Could you please tell us which data type did you select for the "Opened data" column?

    SQL Server provides many display format for data, you can use the select convert(varchar, [Opened data], 13) to get the format 30 Dec 2006 00:38:54:840AM.

    For more information, please refer to this blog: https://www.mssqltips.com/sqlservertip/1145/date-and-time-conversions-using-sql-server/

    Here is the document discussing about the datatime datatype: https://docs.microsoft.com/en-us/sql/t-sql/data-types/datetime-transact-sql?view=sql-server-2017

    Besides, I would suggest you using the SSIS to migrate data from Access to SQL Server in your scenario, many thing cannot be changed in SSMA for Access

    Best Regards,

    Teige


    MSDN Community Support
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    • Edited by Teige Gao Thursday, July 19, 2018 10:21 AM
    Thursday, July 19, 2018 10:07 AM
  • Hi Tiege, 

    Thank you kindly for your analysis.

    I have not used SSIS, and I believe SQL Express Edition will not have it.  I am not sure where to download it if so.

    https://social.msdn.microsoft.com/Forums/sqlserver/en-US/5a6bbe65-1465-4b9e-bc09-96f4cddb2daf/free-download-for-ssis-software?forum=sqlintegrationservices

    The datatype was automatically converted to [Opened Date] datetime2(0) 

    I have read a bit and will further read on it

    https://stackoverflow.com/questions/6709670/how-do-i-import-ms-access-data-into-sql-server-using-ssis-package

    https://docs.microsoft.com/en-us/sql/sql-server/install/security-considerations-for-a-sql-server-installation?view=sql-server-2017

    https://docs.microsoft.com/en-us/sql/integration-services/sql-server-integration-services?view=sql-server-2017

    Please note when i used SSMS for Access I just followed the prompts and used the youtube mentioned above as guidance.

    I have tried converting once again, and The questions that arise from me include:

    Where can we set the dataconversion in SSMA for Access if possible before conversion?  Or after conversion?

    Or can we use SSMS Studio to set this conversion. to get the dates and times as per original in the Access front end?  and database files.

    Please excuse my excessive questions, I am learning here as I go for the first time.

    Thank you.

    Simon


    Thank you in Advance

    Thursday, July 19, 2018 1:06 PM
  • hank you most kindly Tiege

    As I am reading all the responses, and follow up documentation, I was also given some tips in the second forum:

    https://social.msdn.microsoft.com/Forums/en-US/7d70eb6b-d811-4e35-af89-93142617a966/postmigrationfromssmaforaccessconversionissues-to-sql-database-will-next-continue-to-azure?forum=ssdsgetstarted&prof=required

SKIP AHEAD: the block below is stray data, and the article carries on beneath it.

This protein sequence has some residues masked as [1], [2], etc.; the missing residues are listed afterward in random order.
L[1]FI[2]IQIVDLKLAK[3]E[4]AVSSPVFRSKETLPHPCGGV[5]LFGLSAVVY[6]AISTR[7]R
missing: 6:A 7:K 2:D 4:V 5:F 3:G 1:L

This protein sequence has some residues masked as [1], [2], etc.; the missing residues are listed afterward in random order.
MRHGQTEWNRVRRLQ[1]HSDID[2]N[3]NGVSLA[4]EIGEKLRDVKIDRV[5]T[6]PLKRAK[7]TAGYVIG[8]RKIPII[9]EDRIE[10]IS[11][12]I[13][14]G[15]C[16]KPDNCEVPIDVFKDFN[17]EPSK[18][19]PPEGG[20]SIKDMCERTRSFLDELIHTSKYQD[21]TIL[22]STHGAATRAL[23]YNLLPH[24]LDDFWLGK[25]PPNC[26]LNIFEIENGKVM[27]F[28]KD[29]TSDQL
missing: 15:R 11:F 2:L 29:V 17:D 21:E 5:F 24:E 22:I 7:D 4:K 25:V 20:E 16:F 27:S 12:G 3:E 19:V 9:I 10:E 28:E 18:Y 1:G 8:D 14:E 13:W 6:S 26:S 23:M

I presume we can either do this with a tool such as SSIS during conversion,  (however I had some questions in the post if we were to use this tool instead of ssma for access)

    or as also indicated convert each object as each field in the converted table from SSMS for Access.

    As I am now understanding that the field itself remains as the converted Datatype - datetime2(0), 

    but then you place Transact-SQL on top of this as an extract query, as an interface to the access front end, 

    so I'll work now on how to do this?  Unless my wording is not quite correct.  Thank you kindly.

    Thank you.

    Simon


    Thank you in Advance

    Thursday, July 19, 2018 11:54 PM
  • Dear Crosstab Query Access,

    Firstly, could you please tell me if you want to the One-time migration from the Access or require migrate the Access data every time when it has new data?

    If it is a one-time migration, you can use the SSMA to migrate all the data, although the datatime display type cannot be changed in SSMA, but we can change it with convert function and then inert the data into a new table, then there is no need to "but then you place Transact-SQL on top of this as an extract query".

    For example, we can use the following code:

    select convert(varchar, [Opened data], 113),[other columns] into dbo.Calls_new from dbo.Calls.

    Then all the data include the changed time type will be inserted into the table dbo.Calls_new, after that, we can change the name of original dbo.Calls_old and rename the dbo.Calls_new to dbo.Calls.

    But if it is not a one-time migration, I would suggest you using the SSIS, it is more convenient and it is designed professionally to do this job. SSMA is also also working based on SSIS package.

    Best Regards,

    Teige


    MSDN Community Support
    Please remember to click "Mark as Answer" the responses that resolved your issue, and to click "Unmark as Answer" if not. This can be beneficial to other community members reading this thread. If you have any compliments or complaints to MSDN Support, feel free to contact MSDNFSF@microsoft.com.

    Friday, July 20, 2018 2:32 AM
  • Hi Thank you Tiege, 

    In fact the data is just test data, as we are developing the program anew.

    Hence therefore I would classify in the category you first indicate, as if the data is only migrated once.

    If I empty the database, 

    and execute for each field i have indicated above, would the 

    Would i just run for example: